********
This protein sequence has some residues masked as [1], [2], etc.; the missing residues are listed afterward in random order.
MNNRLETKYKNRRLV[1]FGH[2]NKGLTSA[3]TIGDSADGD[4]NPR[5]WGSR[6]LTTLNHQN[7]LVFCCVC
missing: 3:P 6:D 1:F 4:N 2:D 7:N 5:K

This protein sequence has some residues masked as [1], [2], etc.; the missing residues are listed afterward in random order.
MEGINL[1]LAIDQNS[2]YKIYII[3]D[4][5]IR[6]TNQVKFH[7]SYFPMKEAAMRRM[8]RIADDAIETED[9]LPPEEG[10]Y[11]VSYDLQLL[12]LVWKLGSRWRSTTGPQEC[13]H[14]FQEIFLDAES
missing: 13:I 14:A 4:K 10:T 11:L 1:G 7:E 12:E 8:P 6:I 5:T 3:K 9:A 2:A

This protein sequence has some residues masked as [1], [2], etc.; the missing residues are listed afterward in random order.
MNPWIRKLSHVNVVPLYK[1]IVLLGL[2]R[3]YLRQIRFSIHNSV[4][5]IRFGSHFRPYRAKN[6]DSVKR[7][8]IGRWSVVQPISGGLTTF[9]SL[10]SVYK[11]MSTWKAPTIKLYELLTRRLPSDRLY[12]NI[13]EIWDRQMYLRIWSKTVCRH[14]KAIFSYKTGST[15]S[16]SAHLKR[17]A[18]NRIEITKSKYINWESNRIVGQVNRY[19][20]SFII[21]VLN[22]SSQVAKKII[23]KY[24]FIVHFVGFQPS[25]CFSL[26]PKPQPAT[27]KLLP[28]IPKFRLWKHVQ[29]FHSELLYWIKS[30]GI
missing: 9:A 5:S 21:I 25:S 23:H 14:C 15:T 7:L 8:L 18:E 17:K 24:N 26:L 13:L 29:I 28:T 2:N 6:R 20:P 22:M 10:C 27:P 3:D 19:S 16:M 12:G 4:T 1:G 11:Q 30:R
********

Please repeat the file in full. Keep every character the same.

This protein sequence has some residues masked as [1], [2], etc.; the missing residues are listed afterward in random order.
MNNRLETKYKNRRLV[1]FGH[2]NKGLTSA[3]TIGDSADGD[4]NPR[5]WGSR[6]LTTLNHQN[7]LVFCCVC
missing: 3:P 6:D 1:F 4:N 2:D 7:N 5:K

This protein sequence has some residues masked as [1], [2], etc.; the missing residues are listed afterward in random order.
MEGINL[1]LAIDQNS[2]YKIYII[3]D[4][5]IR[6]TNQVKFH[7]SYFPMKEAAMRRM[8]RIADDAIETED[9]LPPEEG[10]Y[11]VSYDLQLL[12]LVWKLGSRWRSTTGPQEC[13]H[14]FQEIFLDAES
missing: 13:I 14:A 4:K 10:T 11:L 1:G 7:E 12:E 8:P 6:I 5:T 3:K 9:A 2:A

This protein sequence has some residues masked as [1], [2], etc.; the missing residues are listed afterward in random order.
MNPWIRKLSHVNVVPLYK[1]IVLLGL[2]R[3]YLRQIRFSIHNSV[4][5]IRFGSHFRPYRAKN[6]DSVKR[7][8]IGRWSVVQPISGGLTTF[9]SL[10]SVYK[11]MSTWKAPTIKLYELLTRRLPSDRLY[12]NI[13]EIWDRQMYLRIWSKTVCRH[14]KAIFSYKTGST[15]S[16]SAHLKR[17]A[18]NRIEITKSKYINWESNRIVGQVNRY[19][20]SFII[21]VLN[22]SSQVAKKII[23]KY[24]FIVHFVGFQPS[25]CFSL[26]PKPQPAT[27]KLLP[28]IPKFRLWKHVQ[29]FHSELLYWIKS[30]GI
missing: 9:A 5:S 21:I 25:S 23:H 14:C 15:T 7:L 8:L 18:E 17:K 24:N 26:L 13:L 29:I 28:T 2:N 6:R 20:P 22:M 10:C 27:P 3:D 19:S 16:M 12:G 4:T 1:G 11:Q 30:R